Dr. Sybil C. Mitchell
“If Free Joe and the original church members could see us here today, they would be absolutely astounded. I think it would be unbelievable to them that we have progressed like we have from their humble beginnings,” said Pastor Leonard Dawson of Cane Creek Baptist Church.
These ex-slaves would look in amazement at the progress we’ve made 159 years from the time they built their little, wooden church,” he said. “They, no doubt, had dreams for future generations and envisioned possibilities for a whole new world where black people enjoyed some of the luxuries and benefits that had long been denied them in slavery.”
Pastor Dawson and the nearly 300-member congregation marked the church’s 159th anniversary with a program that marked the occasion and a season of planning and future dreaming of their own. This summer’s event kicked off a future-centered focus, not only for the church, but for the life of its community.
“We are concerned about the decaying and deteriorating condition of the Bunker Hill community,” said Pastor Dawson. “We would like to see the revitalization of Bunker Hill. Over the years, there has been a constant neglect of our neighborhoods. Corner stores and businesses have long closed down. Blighted and run-down structures are almost more numerous than the homes that people actually live in.”
Dawson recalls the tremendous hope and promise church founders had for their little Cane Creek church. For ex-slaves, there was nowhere to go but up. Some written records are available regarding the life and work of church founder Joseph H. “Free Joe” Harris. But most of the growth and history has lived on over the generations through a strong, oral tradition.
Joseph H. “Free Joe” Harris (sometimes written as “Freejoe”) was born a slave on July 18, 1796, in Goochland County, Virginia. In 1829, when he was 33 years old, Freejoe became a Baptist minister. Three years later, he was emancipated. The circumstances of obtaining his freedom—whether he brought his own freedom, or his master let him go free—is unclear. He left Virginia and came to Eads, Tennessee in 1833 as one of the early pioneers of Fayette and Shelby Counties.
Freejoe purchased his wife, Fanny and baby daughter, Virginia, out of slavery in 1834. In 1835, he and Fanny became the first couple of color to marry in Shelby County, Tennessee. He was the first architect of color in Shelby County, Tennessee. He built the oldest brick structure currently standing in West Tennessee in 1834. It is located in Germantown, Tennessee.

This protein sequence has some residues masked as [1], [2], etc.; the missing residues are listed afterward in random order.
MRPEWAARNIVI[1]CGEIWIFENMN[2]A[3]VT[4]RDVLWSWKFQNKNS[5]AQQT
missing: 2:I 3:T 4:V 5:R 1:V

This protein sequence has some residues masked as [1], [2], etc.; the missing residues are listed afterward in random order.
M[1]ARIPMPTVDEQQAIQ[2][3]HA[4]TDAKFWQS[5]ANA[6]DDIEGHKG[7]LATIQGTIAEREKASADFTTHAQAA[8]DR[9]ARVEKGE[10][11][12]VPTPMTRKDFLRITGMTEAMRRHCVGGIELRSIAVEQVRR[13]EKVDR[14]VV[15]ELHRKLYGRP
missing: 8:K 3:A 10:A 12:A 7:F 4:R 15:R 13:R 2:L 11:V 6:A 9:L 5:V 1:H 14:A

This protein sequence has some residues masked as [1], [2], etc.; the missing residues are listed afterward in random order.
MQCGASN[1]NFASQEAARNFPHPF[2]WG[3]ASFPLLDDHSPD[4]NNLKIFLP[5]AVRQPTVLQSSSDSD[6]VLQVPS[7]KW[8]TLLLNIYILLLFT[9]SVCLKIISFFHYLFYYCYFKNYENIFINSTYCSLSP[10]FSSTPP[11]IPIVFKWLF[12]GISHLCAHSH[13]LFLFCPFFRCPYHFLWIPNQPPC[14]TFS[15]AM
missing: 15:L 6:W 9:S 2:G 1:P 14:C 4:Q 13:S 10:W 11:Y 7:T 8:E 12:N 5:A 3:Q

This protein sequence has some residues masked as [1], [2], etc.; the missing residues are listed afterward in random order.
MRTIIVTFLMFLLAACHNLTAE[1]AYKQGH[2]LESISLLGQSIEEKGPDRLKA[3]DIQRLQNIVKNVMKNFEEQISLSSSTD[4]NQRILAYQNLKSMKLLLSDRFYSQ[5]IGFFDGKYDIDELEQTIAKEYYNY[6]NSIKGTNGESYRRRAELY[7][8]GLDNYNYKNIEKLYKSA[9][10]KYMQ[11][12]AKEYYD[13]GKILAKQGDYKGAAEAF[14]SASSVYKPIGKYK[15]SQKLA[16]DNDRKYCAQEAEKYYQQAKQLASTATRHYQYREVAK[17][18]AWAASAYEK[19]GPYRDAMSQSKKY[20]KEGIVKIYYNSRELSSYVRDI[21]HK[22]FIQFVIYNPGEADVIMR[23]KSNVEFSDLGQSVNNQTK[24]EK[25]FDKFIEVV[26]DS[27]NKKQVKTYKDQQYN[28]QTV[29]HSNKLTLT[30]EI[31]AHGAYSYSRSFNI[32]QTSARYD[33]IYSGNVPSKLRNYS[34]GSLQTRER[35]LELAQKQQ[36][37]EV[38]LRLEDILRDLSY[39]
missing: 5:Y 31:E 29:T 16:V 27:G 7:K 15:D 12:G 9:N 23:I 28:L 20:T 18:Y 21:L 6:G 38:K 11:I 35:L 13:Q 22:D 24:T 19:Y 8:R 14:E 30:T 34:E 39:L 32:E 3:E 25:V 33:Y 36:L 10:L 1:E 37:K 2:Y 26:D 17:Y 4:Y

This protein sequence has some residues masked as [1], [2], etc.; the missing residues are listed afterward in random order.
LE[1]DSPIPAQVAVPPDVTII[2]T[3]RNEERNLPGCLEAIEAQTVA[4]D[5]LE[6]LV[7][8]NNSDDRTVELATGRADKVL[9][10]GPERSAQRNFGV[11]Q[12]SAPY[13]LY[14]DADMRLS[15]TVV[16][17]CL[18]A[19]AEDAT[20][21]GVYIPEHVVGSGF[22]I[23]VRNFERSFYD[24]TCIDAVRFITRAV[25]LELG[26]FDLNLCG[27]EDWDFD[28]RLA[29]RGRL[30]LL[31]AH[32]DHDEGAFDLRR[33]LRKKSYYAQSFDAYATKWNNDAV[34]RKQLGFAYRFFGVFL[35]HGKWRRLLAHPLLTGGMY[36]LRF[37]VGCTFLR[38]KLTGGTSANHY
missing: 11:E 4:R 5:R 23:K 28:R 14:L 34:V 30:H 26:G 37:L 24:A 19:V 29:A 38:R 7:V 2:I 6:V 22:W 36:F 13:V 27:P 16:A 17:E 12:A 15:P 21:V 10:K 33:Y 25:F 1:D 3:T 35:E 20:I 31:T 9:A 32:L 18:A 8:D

Four years later, he built Bethany Christian Church in Eads. He seems to have taken on the ministry of building churches. But toward the end of 1838, he fled to Indiana with his young family to avoid “The Trail of Tears.”
(Whites called him DocJoe or Indian Joe. He had Native American ancestry, but why he was in danger of being a part of “Indian Removal” from Tennessee—or “The Trail of Tears”—is unknown.)
He returned to Eads in 1840 and became an agent for the Underground Railroad.
Freejoe opened a stagecoach line, “The Harris Line,” that ran from Bolivar, Tennessee to Memphis on the Memphis/Bolivar trail now known as Highway 64/Stage Road, with an occasional run to Jackson, Tennessee. Runaway slaves were hidden underneath his stagecoaches.
He built Gray’s Creek Missionary Baptist Church on February 15, 1843, in Eads. Today, it is the first and oldest African-American Church in rural Shelby County, Tennessee. A historical marker has been placed by the Shelby County, Tennessee Historical Commission.
Over the course of his life and ministry, Freejoe build Cane Creek Missionary Baptist Church along side a creek called Cane Creek, and pastored there for a number of years. He died on July 15, 1875, and is buried in Gray’s Creek Missionary Baptist Church cemetery, the oldest cemetery in Shelby County. A historical marker has been placed by the Shelby County Historical Commission.
Cane Creek grew and moved as its congregation grew and migrated from rural Shelby County into the city of Memphis. Today, it is the recently built church edifice on Elvis Presley Boulevard next to the U.S. Postal Service’s Bulk Mail Center.
“I hope to make our Life Center a hub for Bunker Hill community,” said Pastor Dawson. “We want to help make our people computer-literate, and I want to make an impact on Alzheimers for our elderly. That’s the legacy Freejoe left us—serving our community and loving its people. We want the spirit of his work to be kept alive at Cane Creek for the next 100 years.”
This article originally appeared in the New Tri-State Defender